through an open switch at mid
night and demolished the station
hero. The train turned over on
its side. One of the persons kill
ed and three, of the injured were
in the station when the train
J. W. Pitman in Town.
From Tuesday- Dally.
That excellent gentleman, J. W.
Pitman, from near Union, was in
the city a few hours Monday,
driving up from his home in com
pany with Monroe Mead, for the
transaction of some business
mailers. This is Mr. Pil man's
first, visit to the county seat in
many months, since he was so
seriously injured several months
ago by a horse fallijig upon his
hip. His advanced age, almost 80,
has made his recovery very slow,
and even after forty days in bed,
followed by many days of con
finement at his home, he is still
compelled to get around by the
aid of crutches.
THE FUTURE OF
Mr. Craig Returns With His Glove
Factory and New Families
Coming in Every Day.
From Tuesday's Pallv.
This spring has seen sexerul
new families and old resident here
return to make this cily their
home, and Ihe demand for suit
able houses in which to reside U
greatly exceeding Ihe supply.
One of Ihe families to return
here will be that of 11. M. Craig,
who was here several years ago
conducting a glove factory, but of
late has been located in Omaha.
Mr. Craig finds, after experience,
that the small town has a great
many advantages impossible lo
find in Ihe larger cities, and will
locale here in the future, where
he will remove the glove factory
on a small scale, and will, as the
business grows, ,-nld to his estab
lishment here. This family will
make a most welcome addition to
Ihe population of the cily and add
greatly to Ihe business ami social
life of Ihe coiniiiunily.
Another family that will be
numbered among our citizens in
Ihe future is that of (I. H. dos
sen, who conies here from Far
naiu, Neb. and will enter the
Burlington shops for employment.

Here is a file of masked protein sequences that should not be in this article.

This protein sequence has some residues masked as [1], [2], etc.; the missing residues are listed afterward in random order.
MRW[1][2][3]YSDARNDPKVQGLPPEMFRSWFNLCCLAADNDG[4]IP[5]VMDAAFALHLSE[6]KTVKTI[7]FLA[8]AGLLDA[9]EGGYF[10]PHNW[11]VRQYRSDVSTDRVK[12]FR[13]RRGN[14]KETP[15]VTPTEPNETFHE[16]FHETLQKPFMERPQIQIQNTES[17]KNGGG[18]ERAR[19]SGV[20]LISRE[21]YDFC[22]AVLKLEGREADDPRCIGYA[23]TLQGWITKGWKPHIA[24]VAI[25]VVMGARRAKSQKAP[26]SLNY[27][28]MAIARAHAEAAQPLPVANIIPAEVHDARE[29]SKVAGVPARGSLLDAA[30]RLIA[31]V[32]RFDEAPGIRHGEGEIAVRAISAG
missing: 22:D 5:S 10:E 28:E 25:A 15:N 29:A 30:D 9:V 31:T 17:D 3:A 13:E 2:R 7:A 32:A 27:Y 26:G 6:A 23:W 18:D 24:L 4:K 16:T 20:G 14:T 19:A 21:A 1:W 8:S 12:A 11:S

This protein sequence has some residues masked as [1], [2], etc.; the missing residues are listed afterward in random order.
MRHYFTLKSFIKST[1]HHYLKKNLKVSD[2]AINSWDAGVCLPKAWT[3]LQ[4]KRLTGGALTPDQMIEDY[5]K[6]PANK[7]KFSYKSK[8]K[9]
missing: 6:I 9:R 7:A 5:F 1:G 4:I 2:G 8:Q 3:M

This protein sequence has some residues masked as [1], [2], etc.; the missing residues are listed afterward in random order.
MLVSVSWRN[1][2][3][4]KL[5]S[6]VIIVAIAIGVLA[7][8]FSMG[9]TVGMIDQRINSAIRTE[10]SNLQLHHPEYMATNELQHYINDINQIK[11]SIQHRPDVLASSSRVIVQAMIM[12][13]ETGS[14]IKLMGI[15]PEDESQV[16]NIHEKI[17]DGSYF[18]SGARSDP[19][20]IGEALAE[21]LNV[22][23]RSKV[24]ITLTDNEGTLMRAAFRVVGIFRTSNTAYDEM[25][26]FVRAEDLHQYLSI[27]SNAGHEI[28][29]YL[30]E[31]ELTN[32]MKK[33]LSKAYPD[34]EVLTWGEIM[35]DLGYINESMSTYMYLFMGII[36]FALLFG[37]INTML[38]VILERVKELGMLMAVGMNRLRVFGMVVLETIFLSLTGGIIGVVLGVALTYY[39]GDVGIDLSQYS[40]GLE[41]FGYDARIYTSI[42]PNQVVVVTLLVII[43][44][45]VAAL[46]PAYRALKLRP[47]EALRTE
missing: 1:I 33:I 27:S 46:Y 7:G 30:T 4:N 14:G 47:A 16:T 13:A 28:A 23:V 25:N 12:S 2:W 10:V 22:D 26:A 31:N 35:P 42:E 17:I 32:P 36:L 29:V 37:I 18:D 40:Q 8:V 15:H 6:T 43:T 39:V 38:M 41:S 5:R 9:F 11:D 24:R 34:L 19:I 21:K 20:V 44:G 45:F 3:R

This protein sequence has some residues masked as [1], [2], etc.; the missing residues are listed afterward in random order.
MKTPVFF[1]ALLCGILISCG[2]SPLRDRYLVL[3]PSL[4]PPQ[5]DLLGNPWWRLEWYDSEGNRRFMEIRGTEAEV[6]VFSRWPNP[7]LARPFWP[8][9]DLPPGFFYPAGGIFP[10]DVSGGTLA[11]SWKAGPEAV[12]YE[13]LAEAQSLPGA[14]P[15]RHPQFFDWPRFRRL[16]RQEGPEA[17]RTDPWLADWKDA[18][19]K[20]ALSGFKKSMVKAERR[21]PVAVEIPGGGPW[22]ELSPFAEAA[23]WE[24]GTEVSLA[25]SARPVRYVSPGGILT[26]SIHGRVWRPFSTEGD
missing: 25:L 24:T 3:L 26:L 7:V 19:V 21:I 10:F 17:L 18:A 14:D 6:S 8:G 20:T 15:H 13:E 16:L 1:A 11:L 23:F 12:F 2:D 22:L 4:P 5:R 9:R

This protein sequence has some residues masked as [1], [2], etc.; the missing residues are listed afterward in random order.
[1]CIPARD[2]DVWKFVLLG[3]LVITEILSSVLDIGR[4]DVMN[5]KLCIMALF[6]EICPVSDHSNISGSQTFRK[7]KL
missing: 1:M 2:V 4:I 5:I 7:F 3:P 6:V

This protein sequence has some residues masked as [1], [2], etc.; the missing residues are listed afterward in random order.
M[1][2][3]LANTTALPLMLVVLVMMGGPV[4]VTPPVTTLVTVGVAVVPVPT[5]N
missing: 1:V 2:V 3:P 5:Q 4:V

Mr. Clossen had heard a great
deal of Plattsmouth and decided
to investigate the value of Ihe
town' as a place to make his home,
and was more than pleased with
what he found here, and at once
made arrangements lo remove
here lo become a permanent resi
dent of the cily.
There are a great many here
now and the prospects are bright
for many more young married
people who desire small up-to-date
homes, and il is a mailer of
much regret that the owners of
real estate who have bought for
an investment, have not put up a
number of small cottages which
can be rented lo pari it's desiring
Ihem. This would bring big re
lurris to anyone who would put
up a few houses, as there would
ii 1 1 be the least trouble in the
world in gel I ing suitable tenants
and would more than repay the
cost of construction.
MISSOURI RIVER FERRY
From Tuesday's Dally.
This morning the cable that is
used to run the ferry boat across
the Missouri river, just below the
Burlington bridge, broke while the
boat was taking a trip across the
river and the vessel started down
Ihe stream, but by Ihe efforts of
the ferrymen it was run onto Ihe
shore, a short distance below Ihe
ferry house, and the passengers
landed. The cable that was used
on the ferry had been in use for
quite a number of years, and as
a consequence had become badly
worn ami with the high wind
blow ing it was broken in two. Mr.
Doty, who is operating Ihe ferry,
will have the cable replaced at
once with a new one and the boat
put back into commission and it
will be perfectly safe for use.
These kind of accidents are very
unusual and the proprietor will
see that it does not occur in the
future when the new cable is in
stalled. There was no damage
done to anyone, only the passeng
ers were given a short, unexpected
Yes, the Journal Was Mistaken.
Frank E. Cook of Havelock and
Miss Anna M. Peterson of Pen
der, Neb., were united in m u riage
at Council Bluffs, Iowa, on Mon